The traditional image of the Peak District — rolling hills and country pubs, curious sheep and dry stone walls — turns out to be a gross oversimplification. A weekend clambering over stiles and sipping pints of bitter is both feasible and enjoyable, but linger a while longer in this swathe of central England, and a whole new side reveals itself.
The historic market town of Bakewell serves as the ideal base for exploring the area: here, charmed visitors feed ducks by the river, mooch between farm shops and coo at handsome stone buildings. But the town’s chocolate-box appeal belies its industriousness; in converted mills and surrounding villages, brewers, woodcarvers, jam-makers and jewellers are busy giving the area some serious cultural clout. Sleepy rural idyll this is not.
Days in this part of the country can swing from pottery to puddings, or from deer-spotting to dark history. The boots will still get muddy, but you probably won’t have time to scrape the dirt off.
DAY ONE OPULENCE & INDULGENCE
If in doubt in these parts, the Duke of Devonshire probably owns it. The sprawling Chatsworth Estate Farm Shop in the village of Pilsley sells all the best goodies made by farmers, brewers and bakers on the Duke’s land. The range and quality are tremendous, and the Duchess’ favourite — a lime marmalade with pineapple — is the essential buy.
The centrepiece of the estate, Chatsworth House, is one of Britain’s great stately homes. The lavish wood panelling, tapestries and paintings and the showboating fountains dotting lawns sculpted by Capability Brown are as expected, but the periodic injection of modern art adds a welcome twist. Damien Hirst’s visceral Saint Bartholomew, Exquisite Pain was a fixture in the chapel for several years, while works by artist Lucian Freud and sculptor David Nash can be found in the main building.
Monsal Head, offering one of the Peak District’s best views, lies four miles west of Chatsworth. Several walking routes slug their way up to it. Alternatively, just rock up at the car park, take a photo of Monsal Dale and the Headstone Viaduct, then maybe have an al fresco pint at Monsal Head Hotel’s Stable Bar.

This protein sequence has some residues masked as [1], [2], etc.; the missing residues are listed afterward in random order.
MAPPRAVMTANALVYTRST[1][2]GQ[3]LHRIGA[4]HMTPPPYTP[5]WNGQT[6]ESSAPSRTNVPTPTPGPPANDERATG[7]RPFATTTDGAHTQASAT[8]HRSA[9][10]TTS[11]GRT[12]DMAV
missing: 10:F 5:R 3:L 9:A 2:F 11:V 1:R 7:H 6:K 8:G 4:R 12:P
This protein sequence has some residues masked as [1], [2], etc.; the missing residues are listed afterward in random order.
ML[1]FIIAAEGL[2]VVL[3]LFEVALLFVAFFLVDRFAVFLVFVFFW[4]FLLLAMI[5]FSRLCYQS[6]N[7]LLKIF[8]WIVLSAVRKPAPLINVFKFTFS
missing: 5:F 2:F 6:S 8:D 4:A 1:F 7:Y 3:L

It’s three miles back to Bakewell, where an afternoon mooch is in order. The Bakewell Cheese Shop, on Market Street, sells novelty varieties like mustard and ale, and whisky and ginger, and the Peak District National Park Visitor Centre doubles as a gallery, selling local crafts alongside the walking maps. Obligatory, however, is The Old Original Bakewell Pudding Shop, which lays on the take-it-with-a-pinch-of-salt history as thick as the eggy mixture on top of the dessert’s jam layer. Devour with custard, as tradition demands.
Thornbridge Brewery, which was producing craft beer long before it was cool, sits on the site of a former mill on the edge of Bakewell. Street food vendors pop up on Wednesdays and Saturdays, but the real treat is tasting obscure members of the Thornbridge range. The Jaipur IPA is still the standard-bearer and the pineapply Jamestown New England IPA is great. More experimental offerings include the Florida Weisse raspberry sour and Cocoa Wonderland chocolate porter.
Wobble merrily back into town for local produce given French treatment at longstanding institution Piedaniel’s. The restaurant offers a mix of formal white tablecloths and atmospheric wooden beams, with the star being the £28 Derbyshire beef fillet topped with asparagus, wrapped in ham and served with Burgundy sauce.
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OF SALT & STARS
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